Dantrolene should be kept in or very close to the operating room, so that it is available immediately if MH occurs. Dantrolene may be stored at room temperature. A supply of sterile water for injection USP (without a bacteriostatic agent) should be kept nearby to mix with dantrolene before injection (60 ml/vial); the water for diluting dantrolene should not be stored in a refrigerator; it may be stored in a warming cabinet designed to maintain fluid temperatures between 35-40° C. All anesthesia and surgical team members should be aware of this location. NOTE: Dantrolene should not be mixed with any other diluent other than sterile water. The drug will not completely dissolve in crystalloid-containing solutions.
Yes, a stock of 36 vials is recommended. The patient experiencing an MH episode must be stabilized before being transported. Stabilization of an MH episode may take 30 minutes or more with multiple doses of dantrolene because, in some cases, MH progresses with explosive rapidity. The full 36 vials of dantrolene is inexpensive insurance against patient injury or death and a malpractice claim, which the facility will lose. The full 36 vials of dantrolene should be available within five minutes of the diagnosis of MH.
Dantrolene must be available for all anesthetizing locations within 10 minutes of the decision to treat for MH. Dantrolene must be available for all anesthetizing locations where MH trigger agents are used.” This is a slight modification of the current recommendation that the drug be available within five minutes because the five minute recommendation was not made based on consensus discussion and it is often not practical to have a large supply of dantrolene in every area where anesthesia is administered. For example anesthesia administration is now common in locations far from the operating rooms such as interventional radiology suites. This comment and others were made at the MH Hotline – Professional Advisory Council meeting held on May 14, 2011. Read this and other comments made at the meeting.
No. Minutes count in an MH emergency.
The Professional Advisory Council of MHAUS strongly recommends that an adequate supply of dantrolene be available wherever general anesthesia is administered. Responsibility for treatment rests with the facility where the surgery is performed. Sharing is not a good alternative.
Newer formulations of dantrolene are more soluble, making the warming of the sterile water unnecessary.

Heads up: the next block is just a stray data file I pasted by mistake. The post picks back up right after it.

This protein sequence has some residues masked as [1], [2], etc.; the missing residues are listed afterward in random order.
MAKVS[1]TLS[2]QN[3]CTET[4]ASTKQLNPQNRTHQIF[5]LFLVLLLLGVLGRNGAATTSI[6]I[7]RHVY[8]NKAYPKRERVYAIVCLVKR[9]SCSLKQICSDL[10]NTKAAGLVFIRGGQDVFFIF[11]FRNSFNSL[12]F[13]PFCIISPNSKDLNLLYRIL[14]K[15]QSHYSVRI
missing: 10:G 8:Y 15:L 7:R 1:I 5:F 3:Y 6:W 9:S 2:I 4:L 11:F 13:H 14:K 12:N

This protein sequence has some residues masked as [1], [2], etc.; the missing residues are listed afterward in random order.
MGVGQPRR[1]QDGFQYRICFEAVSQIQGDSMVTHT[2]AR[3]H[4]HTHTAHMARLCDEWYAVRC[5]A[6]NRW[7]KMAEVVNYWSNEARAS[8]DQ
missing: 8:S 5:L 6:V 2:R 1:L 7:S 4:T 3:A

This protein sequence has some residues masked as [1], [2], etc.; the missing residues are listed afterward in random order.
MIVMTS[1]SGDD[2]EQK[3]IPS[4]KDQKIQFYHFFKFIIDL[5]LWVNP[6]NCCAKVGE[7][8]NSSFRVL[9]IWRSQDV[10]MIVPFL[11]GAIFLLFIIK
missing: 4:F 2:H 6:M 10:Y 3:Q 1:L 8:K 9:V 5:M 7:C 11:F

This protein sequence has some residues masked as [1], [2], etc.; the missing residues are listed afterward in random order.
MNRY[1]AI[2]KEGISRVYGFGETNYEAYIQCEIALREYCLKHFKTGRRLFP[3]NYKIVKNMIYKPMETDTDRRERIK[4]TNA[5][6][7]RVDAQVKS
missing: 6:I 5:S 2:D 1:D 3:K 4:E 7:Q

The cost of maintaining dantrolene in stock is a tiny fraction of most facility budgets and a very small price to pay for patient safety. By analogy, a cardiac defibrillator, a necessary emergency tool in all OR suites, is seldom used, and is paid for in time by each patient’s charges. In fact, many hospitals have 30-50 such units deployed at all times. Dantrolene, an emergency drug that is kept in only one location within most institutions, is an appropriate parallel to that situation and is relatively inexpensive when prorated.
*Contact manufacturer for current pricing. Although fulminant MH episodes are unusual, they do happen, and patients still die form MH. Remember that dantrolene is like a defibrillator; it is kept ready for use at all times, even though the need is rare. The cost can be prorated among all patients.
Dantrolene prophylaxis is not recommended for most MH-susceptible patients. Dantrolene can worsen muscle weakness in patients with muscle disease and should be used with caution. Therefore, dantrolene prophylaxis may be omitted, provided non-triggering anesthetics are used, there is appropriate monitoring, and an adequate supply of dantrolene is available.
We suggest the expired dantrolene either be used for your institution’s MH practice drills, or be mailed to MHAUS. Expired dantrolene received by MHAUS will be donated to simulation training centers for MH practice drills.
While dantrolene can be given to a pregnant woman, it does cross the placenta and there are side effects in the neonate. This again is just a risk and would have to be weighed against the expected benefit. Weakness in the neonate might be expected and must be looked for and treated appropriately. An article published in 1988 suggests that at low dose, there are no problems. (Am J Obstet Gynecol., Oct 1988;159(4):831-4.